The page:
Regardless of the nature of your fleet, your company should commit to a full transition to zero-emissions vehicles. Targets should be ambitious and have specific timelines, while considering your fleet’s unique attributes, such as vehicle types, duty cycles, and length of turnover cycles. Additionally, companies should prioritize community health and address the near-term impacts your operations have on communities that have been historically overburdened with diesel pollution.  

Decarbonizing is a long-term process, but it can begin now. Here are the key phases for a company’s fleet decarbonization journey:   

  1. Review the landscape and gather your team. Learn from other companies’ case studies, your own company’s sustainability goals and your electric utility. Work with an internal project management team to help get the process rolling forward.   
  2. Identify what is possible now based on today’s zero-emissions vehicles and charging/refueling technologies, your current routes and duty cycles, cost estimates and timelines. The goal is to identify what’s possible and set the priorities that determine which vehicles and/or routes you electrify first.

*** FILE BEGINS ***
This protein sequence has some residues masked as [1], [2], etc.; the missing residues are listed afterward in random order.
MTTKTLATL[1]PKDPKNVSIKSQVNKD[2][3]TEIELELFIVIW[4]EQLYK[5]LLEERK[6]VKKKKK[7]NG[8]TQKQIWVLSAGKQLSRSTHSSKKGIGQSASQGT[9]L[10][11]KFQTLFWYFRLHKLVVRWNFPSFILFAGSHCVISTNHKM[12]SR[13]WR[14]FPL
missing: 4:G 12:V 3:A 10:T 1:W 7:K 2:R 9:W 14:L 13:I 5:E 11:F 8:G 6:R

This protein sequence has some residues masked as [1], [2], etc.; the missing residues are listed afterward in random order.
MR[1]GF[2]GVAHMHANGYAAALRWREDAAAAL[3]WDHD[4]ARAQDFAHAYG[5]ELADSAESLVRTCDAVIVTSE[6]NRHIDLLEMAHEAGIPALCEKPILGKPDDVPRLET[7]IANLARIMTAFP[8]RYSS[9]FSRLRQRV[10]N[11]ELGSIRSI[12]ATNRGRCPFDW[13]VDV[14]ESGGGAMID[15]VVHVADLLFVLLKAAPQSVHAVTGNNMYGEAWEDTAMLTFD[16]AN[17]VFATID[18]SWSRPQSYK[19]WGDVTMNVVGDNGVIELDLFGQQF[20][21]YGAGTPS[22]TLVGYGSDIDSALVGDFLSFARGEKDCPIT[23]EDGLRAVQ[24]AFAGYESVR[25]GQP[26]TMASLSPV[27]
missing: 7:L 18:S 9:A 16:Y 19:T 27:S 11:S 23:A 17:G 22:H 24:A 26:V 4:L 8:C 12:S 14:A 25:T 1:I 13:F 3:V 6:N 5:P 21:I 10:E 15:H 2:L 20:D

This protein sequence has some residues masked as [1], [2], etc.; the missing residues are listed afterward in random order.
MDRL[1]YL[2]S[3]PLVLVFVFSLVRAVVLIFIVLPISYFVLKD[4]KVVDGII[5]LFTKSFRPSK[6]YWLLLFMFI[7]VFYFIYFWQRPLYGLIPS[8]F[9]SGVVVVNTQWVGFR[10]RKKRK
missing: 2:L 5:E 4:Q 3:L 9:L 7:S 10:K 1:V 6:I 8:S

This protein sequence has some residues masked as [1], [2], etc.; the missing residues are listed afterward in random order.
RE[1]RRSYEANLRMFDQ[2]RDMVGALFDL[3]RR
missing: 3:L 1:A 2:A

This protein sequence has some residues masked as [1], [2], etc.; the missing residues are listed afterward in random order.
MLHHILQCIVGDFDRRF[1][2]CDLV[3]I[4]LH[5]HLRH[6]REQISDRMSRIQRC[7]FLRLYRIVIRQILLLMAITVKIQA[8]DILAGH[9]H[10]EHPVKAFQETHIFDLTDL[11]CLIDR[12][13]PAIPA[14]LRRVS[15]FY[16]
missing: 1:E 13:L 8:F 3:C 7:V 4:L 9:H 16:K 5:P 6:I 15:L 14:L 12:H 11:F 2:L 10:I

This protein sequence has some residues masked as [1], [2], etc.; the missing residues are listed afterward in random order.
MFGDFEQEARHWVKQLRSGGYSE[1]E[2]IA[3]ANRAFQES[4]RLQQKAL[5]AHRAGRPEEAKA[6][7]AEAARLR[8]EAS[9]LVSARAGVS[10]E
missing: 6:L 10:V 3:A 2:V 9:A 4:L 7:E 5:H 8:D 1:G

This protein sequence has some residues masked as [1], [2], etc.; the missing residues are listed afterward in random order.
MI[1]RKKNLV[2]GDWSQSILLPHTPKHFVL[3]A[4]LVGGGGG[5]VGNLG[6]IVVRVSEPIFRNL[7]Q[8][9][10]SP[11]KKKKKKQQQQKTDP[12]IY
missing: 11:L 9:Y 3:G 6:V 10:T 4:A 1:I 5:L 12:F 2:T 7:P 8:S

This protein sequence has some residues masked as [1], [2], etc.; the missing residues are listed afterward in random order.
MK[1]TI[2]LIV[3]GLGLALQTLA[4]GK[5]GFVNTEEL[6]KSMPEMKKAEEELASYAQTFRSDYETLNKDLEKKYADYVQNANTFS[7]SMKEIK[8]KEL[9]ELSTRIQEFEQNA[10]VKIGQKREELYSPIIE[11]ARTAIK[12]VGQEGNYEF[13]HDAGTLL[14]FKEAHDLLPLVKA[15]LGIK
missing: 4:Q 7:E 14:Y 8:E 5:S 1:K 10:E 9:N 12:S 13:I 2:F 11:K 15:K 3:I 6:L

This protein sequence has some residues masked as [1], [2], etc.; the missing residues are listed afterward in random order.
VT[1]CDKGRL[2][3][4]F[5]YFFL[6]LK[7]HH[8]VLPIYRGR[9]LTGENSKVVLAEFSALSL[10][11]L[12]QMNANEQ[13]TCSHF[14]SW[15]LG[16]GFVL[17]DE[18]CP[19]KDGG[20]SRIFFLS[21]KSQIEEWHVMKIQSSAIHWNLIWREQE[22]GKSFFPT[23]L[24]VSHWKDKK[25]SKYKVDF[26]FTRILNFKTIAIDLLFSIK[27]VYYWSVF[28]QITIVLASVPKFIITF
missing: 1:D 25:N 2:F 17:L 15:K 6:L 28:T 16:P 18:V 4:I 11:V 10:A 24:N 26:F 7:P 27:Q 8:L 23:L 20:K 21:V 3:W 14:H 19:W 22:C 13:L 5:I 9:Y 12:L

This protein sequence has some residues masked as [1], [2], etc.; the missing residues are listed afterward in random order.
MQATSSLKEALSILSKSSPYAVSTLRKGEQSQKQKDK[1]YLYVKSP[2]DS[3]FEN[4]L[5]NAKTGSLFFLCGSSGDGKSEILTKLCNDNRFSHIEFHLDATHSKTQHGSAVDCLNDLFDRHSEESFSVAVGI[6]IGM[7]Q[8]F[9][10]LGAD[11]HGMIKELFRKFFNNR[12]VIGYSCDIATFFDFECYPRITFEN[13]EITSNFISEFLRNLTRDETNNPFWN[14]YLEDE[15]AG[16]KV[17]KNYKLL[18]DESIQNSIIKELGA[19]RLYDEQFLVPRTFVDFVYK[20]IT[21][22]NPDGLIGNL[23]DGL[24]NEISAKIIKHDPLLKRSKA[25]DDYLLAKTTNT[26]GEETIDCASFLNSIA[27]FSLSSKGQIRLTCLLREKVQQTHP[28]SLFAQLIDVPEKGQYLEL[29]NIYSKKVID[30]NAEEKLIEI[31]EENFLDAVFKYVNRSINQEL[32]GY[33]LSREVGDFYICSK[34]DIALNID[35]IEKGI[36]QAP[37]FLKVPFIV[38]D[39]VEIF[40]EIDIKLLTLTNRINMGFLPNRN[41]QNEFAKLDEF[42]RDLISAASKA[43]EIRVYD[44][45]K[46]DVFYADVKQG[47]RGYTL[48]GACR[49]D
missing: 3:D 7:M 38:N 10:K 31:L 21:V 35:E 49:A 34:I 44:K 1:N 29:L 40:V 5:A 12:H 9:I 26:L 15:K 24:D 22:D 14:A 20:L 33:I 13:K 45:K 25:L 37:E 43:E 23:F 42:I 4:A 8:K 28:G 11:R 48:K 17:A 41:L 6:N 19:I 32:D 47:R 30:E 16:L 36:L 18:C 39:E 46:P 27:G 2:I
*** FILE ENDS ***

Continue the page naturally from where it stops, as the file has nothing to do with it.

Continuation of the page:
3. Create a plan for near term deployment. Arm yourself with data and a strong business case. Work to earn senior leadership’s approval to seek publicly available funding (such as grants) and procure vehicles and charging infrastructure. Your company’s procurement team will play an important role in this phase.  
  4. Deploy your pilot programs in the field. At this point, drivers are up to date on the changes and pilot results are being tracked and reported. With this experience under your belt, your team can think longer-term: how will you get from where you are to a 100% zero-emissions fleet?